The ability of videos to serve as evidence of racial injustice is complex and contested. This essay argues that scrutiny of the Black body has come to play a key role in how videos of police violence are mined for evidence, following a long history of racialized surveillance and attributions of threat and superhuman powers to Black bodies. Using videos to combat injustice requires incorporating humanizing narratives and cultivating resistant modes of looking.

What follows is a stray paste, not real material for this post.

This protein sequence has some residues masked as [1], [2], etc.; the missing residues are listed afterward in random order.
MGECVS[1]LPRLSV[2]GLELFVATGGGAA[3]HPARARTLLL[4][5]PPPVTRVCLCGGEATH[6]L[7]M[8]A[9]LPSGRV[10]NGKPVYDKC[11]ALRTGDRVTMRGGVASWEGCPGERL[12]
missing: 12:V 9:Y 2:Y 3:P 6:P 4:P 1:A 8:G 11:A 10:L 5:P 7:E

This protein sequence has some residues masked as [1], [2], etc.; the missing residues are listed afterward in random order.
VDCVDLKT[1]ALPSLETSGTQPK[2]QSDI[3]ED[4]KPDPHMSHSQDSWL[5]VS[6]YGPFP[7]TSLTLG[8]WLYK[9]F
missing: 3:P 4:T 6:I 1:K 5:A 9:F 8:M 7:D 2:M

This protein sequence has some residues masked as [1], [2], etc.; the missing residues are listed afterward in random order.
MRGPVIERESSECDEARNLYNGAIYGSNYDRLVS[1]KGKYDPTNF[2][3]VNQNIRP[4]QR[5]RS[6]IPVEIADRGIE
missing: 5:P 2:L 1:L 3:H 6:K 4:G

A photographic image is said to provide evidence of a photographed scene because it is a causal imprint of reflected light, an indexical trace of real objects and events. Though widely established in the history, theory, and philosophy of photography, this traditional imprinting model must be rejected because it relies on a “single-stage” misconception of the photographic process: the idea that a photographic image comes into existence at the time of exposure. In its place, a “multistage” account properly articulates different (...) production stages, such as registering and rendering, that are relevant to understanding the relation between a photographic image and the photographed scene. By denying that any photographic image is a causal imprint, the multistage approach proposes a more demanding evaluation of photographic evidence. This has implications for documentary film and photojournalism, along with specialized applications such as forensics, surveillance, and face-recognition technology. (shrink)